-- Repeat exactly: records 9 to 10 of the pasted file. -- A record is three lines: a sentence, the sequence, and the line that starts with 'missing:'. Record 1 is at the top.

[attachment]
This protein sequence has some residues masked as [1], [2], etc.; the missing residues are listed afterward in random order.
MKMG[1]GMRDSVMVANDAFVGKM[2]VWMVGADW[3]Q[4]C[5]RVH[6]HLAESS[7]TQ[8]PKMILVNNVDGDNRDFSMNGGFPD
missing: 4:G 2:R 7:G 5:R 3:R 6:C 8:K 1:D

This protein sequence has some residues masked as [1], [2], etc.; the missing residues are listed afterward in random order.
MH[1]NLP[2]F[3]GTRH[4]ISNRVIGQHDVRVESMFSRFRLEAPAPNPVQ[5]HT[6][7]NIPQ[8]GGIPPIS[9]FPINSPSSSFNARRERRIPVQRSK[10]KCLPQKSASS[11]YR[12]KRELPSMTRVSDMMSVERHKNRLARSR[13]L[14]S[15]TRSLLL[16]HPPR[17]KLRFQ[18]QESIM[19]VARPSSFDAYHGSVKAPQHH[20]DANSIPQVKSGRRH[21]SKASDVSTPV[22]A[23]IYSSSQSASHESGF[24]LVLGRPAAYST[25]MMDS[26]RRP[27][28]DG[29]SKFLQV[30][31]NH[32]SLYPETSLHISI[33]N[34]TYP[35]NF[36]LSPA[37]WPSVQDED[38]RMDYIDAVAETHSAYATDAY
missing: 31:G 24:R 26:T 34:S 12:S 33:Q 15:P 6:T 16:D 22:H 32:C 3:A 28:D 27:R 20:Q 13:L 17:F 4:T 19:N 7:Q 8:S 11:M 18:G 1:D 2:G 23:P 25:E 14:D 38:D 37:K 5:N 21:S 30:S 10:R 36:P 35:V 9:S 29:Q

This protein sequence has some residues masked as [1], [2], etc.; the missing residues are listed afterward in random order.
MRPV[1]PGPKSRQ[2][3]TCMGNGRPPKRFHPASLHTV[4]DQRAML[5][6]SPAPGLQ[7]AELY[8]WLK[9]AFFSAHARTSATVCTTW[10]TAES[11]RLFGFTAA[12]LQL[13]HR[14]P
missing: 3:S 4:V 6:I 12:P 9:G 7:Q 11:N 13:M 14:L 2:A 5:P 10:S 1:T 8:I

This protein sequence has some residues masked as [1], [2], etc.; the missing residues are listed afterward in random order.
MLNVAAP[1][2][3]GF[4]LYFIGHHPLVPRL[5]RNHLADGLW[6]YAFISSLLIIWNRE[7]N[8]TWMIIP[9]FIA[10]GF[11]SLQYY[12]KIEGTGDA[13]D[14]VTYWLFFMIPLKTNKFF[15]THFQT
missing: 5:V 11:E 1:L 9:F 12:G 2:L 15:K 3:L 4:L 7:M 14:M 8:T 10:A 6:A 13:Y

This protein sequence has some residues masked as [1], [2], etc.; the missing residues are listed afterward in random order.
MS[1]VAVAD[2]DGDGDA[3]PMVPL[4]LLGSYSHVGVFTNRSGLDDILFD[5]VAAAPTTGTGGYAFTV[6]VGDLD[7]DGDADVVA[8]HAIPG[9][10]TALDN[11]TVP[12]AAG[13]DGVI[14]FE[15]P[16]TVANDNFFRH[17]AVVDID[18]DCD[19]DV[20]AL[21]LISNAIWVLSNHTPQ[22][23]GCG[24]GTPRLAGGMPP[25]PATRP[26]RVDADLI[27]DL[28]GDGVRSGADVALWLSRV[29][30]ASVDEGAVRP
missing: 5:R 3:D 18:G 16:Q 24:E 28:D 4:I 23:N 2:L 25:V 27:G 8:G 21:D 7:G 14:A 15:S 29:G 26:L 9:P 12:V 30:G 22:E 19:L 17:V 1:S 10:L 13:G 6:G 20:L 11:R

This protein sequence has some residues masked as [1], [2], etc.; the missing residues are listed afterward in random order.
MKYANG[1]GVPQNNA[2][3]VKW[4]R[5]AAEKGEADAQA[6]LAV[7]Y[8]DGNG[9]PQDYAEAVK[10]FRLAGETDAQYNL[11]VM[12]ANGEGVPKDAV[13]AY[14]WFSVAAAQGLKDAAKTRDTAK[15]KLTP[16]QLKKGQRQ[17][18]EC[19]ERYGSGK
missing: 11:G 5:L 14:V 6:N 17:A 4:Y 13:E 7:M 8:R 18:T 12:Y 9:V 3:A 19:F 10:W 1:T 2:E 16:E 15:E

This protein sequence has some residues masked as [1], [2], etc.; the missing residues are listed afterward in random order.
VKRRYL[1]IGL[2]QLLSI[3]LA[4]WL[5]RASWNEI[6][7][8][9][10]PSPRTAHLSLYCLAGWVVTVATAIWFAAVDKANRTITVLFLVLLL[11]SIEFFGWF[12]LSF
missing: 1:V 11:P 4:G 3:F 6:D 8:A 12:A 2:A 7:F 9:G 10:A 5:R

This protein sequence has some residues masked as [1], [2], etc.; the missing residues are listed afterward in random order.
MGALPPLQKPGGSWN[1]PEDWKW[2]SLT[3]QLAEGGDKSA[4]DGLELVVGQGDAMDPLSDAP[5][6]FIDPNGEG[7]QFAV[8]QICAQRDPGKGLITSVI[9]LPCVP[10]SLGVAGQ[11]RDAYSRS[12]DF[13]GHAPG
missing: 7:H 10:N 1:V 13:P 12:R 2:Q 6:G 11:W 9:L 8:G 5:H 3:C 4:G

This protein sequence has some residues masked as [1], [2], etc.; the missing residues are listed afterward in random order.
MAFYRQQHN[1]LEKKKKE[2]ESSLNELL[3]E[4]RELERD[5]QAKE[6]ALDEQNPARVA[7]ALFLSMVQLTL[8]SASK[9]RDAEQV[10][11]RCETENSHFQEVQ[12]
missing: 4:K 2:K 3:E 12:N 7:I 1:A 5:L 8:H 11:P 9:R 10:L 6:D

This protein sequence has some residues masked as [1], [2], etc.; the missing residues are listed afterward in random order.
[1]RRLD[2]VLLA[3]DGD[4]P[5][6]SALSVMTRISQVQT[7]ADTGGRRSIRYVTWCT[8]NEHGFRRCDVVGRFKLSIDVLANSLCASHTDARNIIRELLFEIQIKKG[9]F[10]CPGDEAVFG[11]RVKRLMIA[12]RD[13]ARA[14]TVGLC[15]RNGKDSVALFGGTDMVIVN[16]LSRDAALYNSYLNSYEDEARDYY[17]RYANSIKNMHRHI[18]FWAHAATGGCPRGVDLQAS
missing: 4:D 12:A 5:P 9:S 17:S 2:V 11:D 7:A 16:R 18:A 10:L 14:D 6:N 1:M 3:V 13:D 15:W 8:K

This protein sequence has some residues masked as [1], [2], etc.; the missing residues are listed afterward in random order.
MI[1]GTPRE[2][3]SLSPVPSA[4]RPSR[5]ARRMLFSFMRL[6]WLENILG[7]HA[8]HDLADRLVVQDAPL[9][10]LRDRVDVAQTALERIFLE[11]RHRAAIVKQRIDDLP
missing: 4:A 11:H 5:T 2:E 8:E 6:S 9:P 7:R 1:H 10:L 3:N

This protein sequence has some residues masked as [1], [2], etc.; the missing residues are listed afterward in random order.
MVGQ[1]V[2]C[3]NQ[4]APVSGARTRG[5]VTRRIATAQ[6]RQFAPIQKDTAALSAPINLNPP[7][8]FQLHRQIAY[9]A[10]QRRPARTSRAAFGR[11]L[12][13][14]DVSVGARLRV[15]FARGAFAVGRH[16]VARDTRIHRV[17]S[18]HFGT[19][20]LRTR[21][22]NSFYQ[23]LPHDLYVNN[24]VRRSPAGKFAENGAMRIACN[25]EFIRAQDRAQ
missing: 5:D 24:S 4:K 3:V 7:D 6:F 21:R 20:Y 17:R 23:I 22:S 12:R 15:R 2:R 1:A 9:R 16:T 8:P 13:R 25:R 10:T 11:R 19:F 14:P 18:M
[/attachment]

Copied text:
This protein sequence has some residues masked as [1], [2], etc.; the missing residues are listed afterward in random order.
MAFYRQQHN[1]LEKKKKE[2]ESSLNELL[3]E[4]RELERD[5]QAKE[6]ALDEQNPARVA[7]ALFLSMVQLTL[8]SASK[9]RDAEQV[10][11]RCETENSHFQEVQ[12]
missing: 4:K 2:K 3:E 12:N 7:I 1:A 5:L 8:H 11:P 9:R 10:L 6:D

This protein sequence has some residues masked as [1], [2], etc.; the missing residues are listed afterward in random order.
[1]RRLD[2]VLLA[3]DGD[4]P[5][6]SALSVMTRISQVQT[7]ADTGGRRSIRYVTWCT[8]NEHGFRRCDVVGRFKLSIDVLANSLCASHTDARNIIRELLFEIQIKKG[9]F[10]CPGDEAVFG[11]RVKRLMIA[12]RD[13]ARA[14]TVGLC[15]RNGKDSVALFGGTDMVIVN[16]LSRDAALYNSYLNSYEDEARDYY[17]RYANSIKNMHRHI[18]FWAHAATGGCPRGVDLQAS
missing: 4:D 12:A 5:P 9:S 17:S 2:V 11:D 7:A 16:R 18:A 10:L 14:D 6:N 1:M 3:V 13:D 15:W 8:K